Mystery about wreckage on Vavau Beach deepens
An American Samoa resident has raised the possibility that a large piece of wreckage which appears to be from a fishing boat found on a Tutuila shoreline village could be linked to a similar discovery at Vavau Beach in Samoa.
A member of the Gurr family told Samoa News that a large piece of what appears to be from the side of a fishing vessel was discovered on the beachfront of their home in Maloata on Sunday afternoon.
And Samoa’s Police Commissioner, Fuiavailiili E. Keil, who was in American Samoa for the Pacific Transnational Crime Network workshop raised the possibility that it could be “part of a vessel” suspected to be involved in transnational crime.
American Samoa authorities were contacted late Monday afternoon for someone to conduct an inspection of the ‘piece of wreckage’.
The American Samoa family raised the alarm after a family member read an online story from the Apia-based Samoa Observer newspaper regarding a “massive piece of wreckage” discovered on Sunday afternoon by Phillip Marsden and some friends inside the lagoon of Vava’u Beach, located on the south of Upolu Island.
“It’s just very interesting to read the Samoa Observer story, after my family discovered this large piece [of some type of wood or so] that appears to be from the side of a fishing boat,” a Gurr family member told Samoa News.
“Maloata is on the north shore of Tutuila on the Western side, while Vavau is on the south shore of Upolu.
“I wonder if there are any other similar piece that have washed ashore on other north shore villages of Tutuila.”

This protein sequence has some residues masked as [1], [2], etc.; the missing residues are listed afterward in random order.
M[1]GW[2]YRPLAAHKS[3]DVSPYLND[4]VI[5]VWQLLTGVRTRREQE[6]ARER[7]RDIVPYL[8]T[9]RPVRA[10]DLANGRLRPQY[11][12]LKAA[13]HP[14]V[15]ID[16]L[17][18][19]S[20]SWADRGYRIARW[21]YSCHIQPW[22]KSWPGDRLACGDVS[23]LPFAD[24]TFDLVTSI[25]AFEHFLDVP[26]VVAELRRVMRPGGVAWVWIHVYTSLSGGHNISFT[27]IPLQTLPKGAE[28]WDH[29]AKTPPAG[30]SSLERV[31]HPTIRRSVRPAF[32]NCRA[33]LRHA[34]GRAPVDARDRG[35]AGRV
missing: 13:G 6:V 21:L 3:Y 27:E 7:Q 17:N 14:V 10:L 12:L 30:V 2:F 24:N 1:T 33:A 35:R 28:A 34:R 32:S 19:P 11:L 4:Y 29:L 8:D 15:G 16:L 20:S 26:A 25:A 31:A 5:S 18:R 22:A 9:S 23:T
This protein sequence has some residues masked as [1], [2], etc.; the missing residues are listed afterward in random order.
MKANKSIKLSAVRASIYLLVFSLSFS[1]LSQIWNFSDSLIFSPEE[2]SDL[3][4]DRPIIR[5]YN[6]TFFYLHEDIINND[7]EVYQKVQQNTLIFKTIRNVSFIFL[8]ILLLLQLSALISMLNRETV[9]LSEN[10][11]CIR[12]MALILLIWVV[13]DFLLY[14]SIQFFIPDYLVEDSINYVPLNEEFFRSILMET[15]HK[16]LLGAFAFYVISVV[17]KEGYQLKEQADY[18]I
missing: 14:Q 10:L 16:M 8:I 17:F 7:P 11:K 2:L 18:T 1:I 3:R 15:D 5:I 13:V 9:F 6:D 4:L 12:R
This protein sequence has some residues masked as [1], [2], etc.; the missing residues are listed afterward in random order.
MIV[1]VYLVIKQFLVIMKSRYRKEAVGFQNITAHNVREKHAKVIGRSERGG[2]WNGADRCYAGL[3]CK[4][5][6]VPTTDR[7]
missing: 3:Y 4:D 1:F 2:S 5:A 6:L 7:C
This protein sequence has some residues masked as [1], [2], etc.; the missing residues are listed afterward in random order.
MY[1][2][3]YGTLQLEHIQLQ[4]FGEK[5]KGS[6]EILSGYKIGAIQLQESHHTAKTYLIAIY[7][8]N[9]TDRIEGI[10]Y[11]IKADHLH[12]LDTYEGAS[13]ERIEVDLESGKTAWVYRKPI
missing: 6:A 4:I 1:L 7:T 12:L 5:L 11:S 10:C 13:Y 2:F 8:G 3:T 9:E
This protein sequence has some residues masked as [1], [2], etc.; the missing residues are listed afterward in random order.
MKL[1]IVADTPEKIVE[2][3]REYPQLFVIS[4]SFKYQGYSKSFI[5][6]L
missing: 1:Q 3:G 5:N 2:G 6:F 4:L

Whether or not the piece of wreckage found on Tutuila will help provide clues to the mystery in Samoa, it is unclear, but the Gurr family is hopeful that it will be of some help.
Of interest is that Fuiavailiili mentioned a wreckage discovered on Upolu during his remarks at Monday’s opening of the weeklong Pacific Transnational Crime Network (PTCN) training workshop hosted by American Samoa.
“For too long the two Samoa law enforcements haven’t come together as a unit to fight transnational crimes,” said Fuiavailiili, who noted that he forgot to bring the newspaper which has a story about “part of a vessel [that] ended up in our shores, discovered over the weekend.”
He then noted the need for law enforcement to look at “border control”.
Fuiavailiili didn’t identify the Samoa newspaper by name, nor the village on Upolu where the piece of a vessel was discovered.
And later in the day during his remarks at the opening of the Transnational Crime Network center in Fagatogo, Fuiavailiili spoke about the “critical importance” of sharing information between the two Samoas.
“As a matter of fact,” there was an article in the newspaper about part of “a craft that ended up on the shores... of the back villages [and] we’re suspecting it has something to do with transnational crime — narcotics and so forth,” he said.
“So we’re looking forward to closing the gap, having more communication with our brothers in American Samoa,” he said. “We’re excited about it.”